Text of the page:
That fateful day

That fateful day

 

I hear you coming up the stairs

The cause of all my hopes... and fears!

I know for certain what’s in store

My life ripped apart... and what for?

 

So many times, black and blue

Because the abuse, caused by you.

Sometimes scars left, never fade

Every mark you’ve ever made

 

Broken ribs, broken nose

God how many? Cos. Only God knows

Mostly hidden, it must be said.

An NDE, when you left me for dead

 

Not religious in any sense

But I asked him that night, for recompense

Waking up from a coma deep

With blood clots still, in my brain dist. seep.

 

AND

 

Every time without exception

You honestly think, it’s not deception

Saying “Sorry, it will never happen again”

Your guilt is equalled, only by my pain.

 

The worst of which, is my self-esteem

That dissolved just like a soft ice-cream

Like the day our child, dropped their cornet

You splattered my blood with a rusty bayonet

 

That wound so deeply thrust inside

Killed our unborn innocent child

So certain was you, it was not yours

A life never lived, such fate was hers.

 

Po

abusechildhoodMonster crueltysadnesswar ptsd.Just another day at work

◄ Dying for your touch

You are in the spotlight ►

Comments

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Various

Wed 19th Aug 2020 21:00

We are all victims one way or another, some worse than others. But not all can elucidate. They just quietly cry when no ones looking. This is a worthy reminder of what is every day life for so many. Good job, one for the book.

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Paul Sayer

Wed 19th Aug 2020 19:30

Keith, I had to revisit this poem today because I have a friend who is 'on the edge' of destruction.

They (THE they) say... Let down by the system (What fucking system!) is what I say.

I wonder if I need some help myself at times.

Seeing these things from the sharp end of the Bayonet, not the dull sanitised version we see censored in our snooze papers and fake news channels keeping the truth and horrors of the so-called survivor's of war hidden in plain sight in our high streets in shop doorways and on our park benches every single day.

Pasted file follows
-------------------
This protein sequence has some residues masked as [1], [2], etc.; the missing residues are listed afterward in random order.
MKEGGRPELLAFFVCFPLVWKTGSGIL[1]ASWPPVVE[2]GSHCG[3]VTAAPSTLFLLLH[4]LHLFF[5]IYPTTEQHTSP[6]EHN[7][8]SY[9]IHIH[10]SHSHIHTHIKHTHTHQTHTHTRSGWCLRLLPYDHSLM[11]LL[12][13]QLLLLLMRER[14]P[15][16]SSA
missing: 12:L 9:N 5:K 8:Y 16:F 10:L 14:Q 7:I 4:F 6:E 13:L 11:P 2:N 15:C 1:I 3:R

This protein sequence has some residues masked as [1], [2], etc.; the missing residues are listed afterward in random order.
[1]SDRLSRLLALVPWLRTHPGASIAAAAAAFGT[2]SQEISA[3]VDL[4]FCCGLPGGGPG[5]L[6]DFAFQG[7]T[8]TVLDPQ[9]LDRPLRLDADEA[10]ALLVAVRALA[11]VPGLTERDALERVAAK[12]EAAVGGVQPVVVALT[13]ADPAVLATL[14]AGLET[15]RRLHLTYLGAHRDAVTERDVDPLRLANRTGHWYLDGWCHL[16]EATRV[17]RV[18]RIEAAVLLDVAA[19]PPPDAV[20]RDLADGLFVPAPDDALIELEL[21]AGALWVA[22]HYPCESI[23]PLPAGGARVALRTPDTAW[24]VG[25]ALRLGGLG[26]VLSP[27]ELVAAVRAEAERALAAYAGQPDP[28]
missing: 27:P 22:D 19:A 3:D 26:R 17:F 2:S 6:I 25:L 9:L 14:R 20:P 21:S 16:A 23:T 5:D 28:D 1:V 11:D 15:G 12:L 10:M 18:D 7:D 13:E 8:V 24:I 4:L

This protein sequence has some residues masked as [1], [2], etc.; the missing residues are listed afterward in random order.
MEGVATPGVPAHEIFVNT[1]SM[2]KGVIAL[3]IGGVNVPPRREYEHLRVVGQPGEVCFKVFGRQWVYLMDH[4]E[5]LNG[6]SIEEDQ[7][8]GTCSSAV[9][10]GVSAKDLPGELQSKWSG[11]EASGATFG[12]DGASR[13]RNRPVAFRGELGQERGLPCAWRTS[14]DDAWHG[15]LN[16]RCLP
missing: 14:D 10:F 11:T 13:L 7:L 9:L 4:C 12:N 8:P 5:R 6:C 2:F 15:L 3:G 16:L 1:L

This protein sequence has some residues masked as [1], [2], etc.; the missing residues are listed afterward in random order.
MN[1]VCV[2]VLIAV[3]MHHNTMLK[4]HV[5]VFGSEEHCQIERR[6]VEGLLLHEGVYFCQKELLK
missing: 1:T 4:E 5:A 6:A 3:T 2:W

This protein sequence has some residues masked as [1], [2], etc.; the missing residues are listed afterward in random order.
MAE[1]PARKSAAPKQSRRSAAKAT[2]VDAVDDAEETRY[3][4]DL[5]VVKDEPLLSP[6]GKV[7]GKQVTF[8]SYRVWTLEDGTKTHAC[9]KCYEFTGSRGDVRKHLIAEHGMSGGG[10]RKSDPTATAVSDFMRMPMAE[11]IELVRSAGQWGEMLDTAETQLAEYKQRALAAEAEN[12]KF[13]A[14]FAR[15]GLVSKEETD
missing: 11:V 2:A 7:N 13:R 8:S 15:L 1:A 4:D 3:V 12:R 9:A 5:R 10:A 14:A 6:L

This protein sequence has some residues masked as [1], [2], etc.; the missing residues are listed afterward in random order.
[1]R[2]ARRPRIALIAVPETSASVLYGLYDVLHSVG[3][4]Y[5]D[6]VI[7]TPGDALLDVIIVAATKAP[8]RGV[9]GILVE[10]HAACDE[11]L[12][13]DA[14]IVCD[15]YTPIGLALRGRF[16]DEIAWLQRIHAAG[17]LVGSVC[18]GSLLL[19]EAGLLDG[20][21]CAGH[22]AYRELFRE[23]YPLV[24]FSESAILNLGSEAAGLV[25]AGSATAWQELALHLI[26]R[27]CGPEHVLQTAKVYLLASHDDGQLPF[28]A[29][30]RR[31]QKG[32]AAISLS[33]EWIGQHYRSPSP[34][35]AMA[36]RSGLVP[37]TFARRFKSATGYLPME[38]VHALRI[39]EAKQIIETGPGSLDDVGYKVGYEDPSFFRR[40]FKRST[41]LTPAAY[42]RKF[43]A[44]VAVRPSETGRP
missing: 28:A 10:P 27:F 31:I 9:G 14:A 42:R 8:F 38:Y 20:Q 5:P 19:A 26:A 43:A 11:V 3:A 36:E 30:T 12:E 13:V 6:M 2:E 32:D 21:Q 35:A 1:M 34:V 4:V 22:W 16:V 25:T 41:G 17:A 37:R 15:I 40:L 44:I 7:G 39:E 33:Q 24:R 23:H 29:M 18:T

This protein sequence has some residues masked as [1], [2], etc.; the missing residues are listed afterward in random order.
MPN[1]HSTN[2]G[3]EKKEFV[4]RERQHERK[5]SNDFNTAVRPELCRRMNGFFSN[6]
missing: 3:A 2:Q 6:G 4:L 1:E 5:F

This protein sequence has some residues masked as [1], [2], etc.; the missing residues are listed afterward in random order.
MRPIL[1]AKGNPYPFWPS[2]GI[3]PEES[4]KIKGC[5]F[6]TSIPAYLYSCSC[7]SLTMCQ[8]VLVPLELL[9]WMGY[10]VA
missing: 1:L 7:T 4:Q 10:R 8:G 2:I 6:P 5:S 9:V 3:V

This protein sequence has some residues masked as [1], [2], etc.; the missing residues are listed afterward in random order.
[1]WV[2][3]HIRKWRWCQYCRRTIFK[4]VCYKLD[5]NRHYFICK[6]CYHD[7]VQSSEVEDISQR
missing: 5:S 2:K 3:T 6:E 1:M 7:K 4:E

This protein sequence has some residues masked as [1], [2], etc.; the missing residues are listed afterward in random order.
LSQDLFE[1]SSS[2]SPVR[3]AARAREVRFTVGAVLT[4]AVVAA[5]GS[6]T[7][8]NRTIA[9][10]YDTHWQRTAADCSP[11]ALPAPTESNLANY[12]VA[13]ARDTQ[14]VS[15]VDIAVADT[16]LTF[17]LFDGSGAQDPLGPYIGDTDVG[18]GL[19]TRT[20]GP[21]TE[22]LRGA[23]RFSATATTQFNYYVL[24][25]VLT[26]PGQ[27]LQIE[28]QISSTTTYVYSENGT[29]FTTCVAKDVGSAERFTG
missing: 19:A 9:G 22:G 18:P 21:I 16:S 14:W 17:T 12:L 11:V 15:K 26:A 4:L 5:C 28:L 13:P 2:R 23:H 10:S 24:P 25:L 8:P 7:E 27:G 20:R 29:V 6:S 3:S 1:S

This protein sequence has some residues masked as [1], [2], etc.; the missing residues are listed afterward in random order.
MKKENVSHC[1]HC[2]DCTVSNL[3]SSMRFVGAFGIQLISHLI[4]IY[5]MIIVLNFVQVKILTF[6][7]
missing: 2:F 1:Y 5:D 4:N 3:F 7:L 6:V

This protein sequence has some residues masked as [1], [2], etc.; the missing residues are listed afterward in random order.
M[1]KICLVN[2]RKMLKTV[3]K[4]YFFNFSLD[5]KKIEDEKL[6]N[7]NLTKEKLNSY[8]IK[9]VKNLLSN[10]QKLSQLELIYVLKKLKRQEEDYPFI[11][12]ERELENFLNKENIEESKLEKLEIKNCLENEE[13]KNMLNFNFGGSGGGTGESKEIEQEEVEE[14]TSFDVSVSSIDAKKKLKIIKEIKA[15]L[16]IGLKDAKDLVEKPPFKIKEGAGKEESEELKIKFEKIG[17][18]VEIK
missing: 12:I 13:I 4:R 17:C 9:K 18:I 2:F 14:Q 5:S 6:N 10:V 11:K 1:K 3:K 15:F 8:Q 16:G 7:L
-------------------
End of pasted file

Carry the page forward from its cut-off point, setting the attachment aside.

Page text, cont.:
I am reminded of that great line from Ralph Mctell's ''Streets of London... "memories fading like the medal ribbons that he wears"

As I know you know Keith, some memories NEVER fade.

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keith jeffries

Mon 20th Jan 2020 14:41

Po,

thank you for replying to my comment and also for your kind words. You are right to say that poetry can be enormously powerful across a range of subjects. Little wonder so many poets find themselves behind bars or worse. As poets we delve into territory avoided by the media and others, we explore the mind and thoughts of people often laying bare the reality for all to see.

Thank you indeed.
Keith

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Paul Sayer

Mon 20th Jan 2020 07:28

Don you said "I've just thought up another acronym SRRC....go figure....

Nope still racking the little grey cells to no avail mate.

You, sir, are also a dark horse who has shown in your support and comments to others and on the ‘park’ a sensitive caring side that often only comes from a life of adversity.

Could you please post that link to the tissue factory.

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Paul Sayer

Mon 20th Jan 2020 07:21

Keith
Thanks so much, you for your kind and considered comments old friend.
You, sir, are an example of what a perfect member of WOL should be, and moreover, one we all should strive to emulate.

I would certainly take a leaf out of your book. Both in a ‘literal’ as a poet, and metaphorical sense as a caring and sensitive soul. Having you at my back is an honour.

Often speaking from an open and frank perspective laying as it were with soft underbelly or Achilles heal exposed. That takes an enormous amount of both strength, and more than the lions share of courage.

I wrote this, as we mostly all do not for praise, but to touch victims at a much deeper level, as it is sadly only when one has experienced such tragedies they can truly relate to and understand the emotions engendered by the words.

All praise to you for having the courage to post your comment, Keith and thank you again.

I have had some very emotional private comments from others here and outside of WOL that has shown me the true power of poetry... and the unfathomable and immense power of the human spirit to both destroy and more importantly to rebuilt.

There is plenty of support for victims of this and other maladies that I have been able to collate a list of numbers and websites to point people towards in their hours of loneliness and darkness
.
Often Keith, as I’m sure you know, empathy, an open ear, and heart are sometimes all we seek.

Po

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Don Matthews

Mon 20th Jan 2020 07:08

As I have said before Keith 'Damage done never forgotten'........

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keith jeffries

Mon 20th Jan 2020 00:51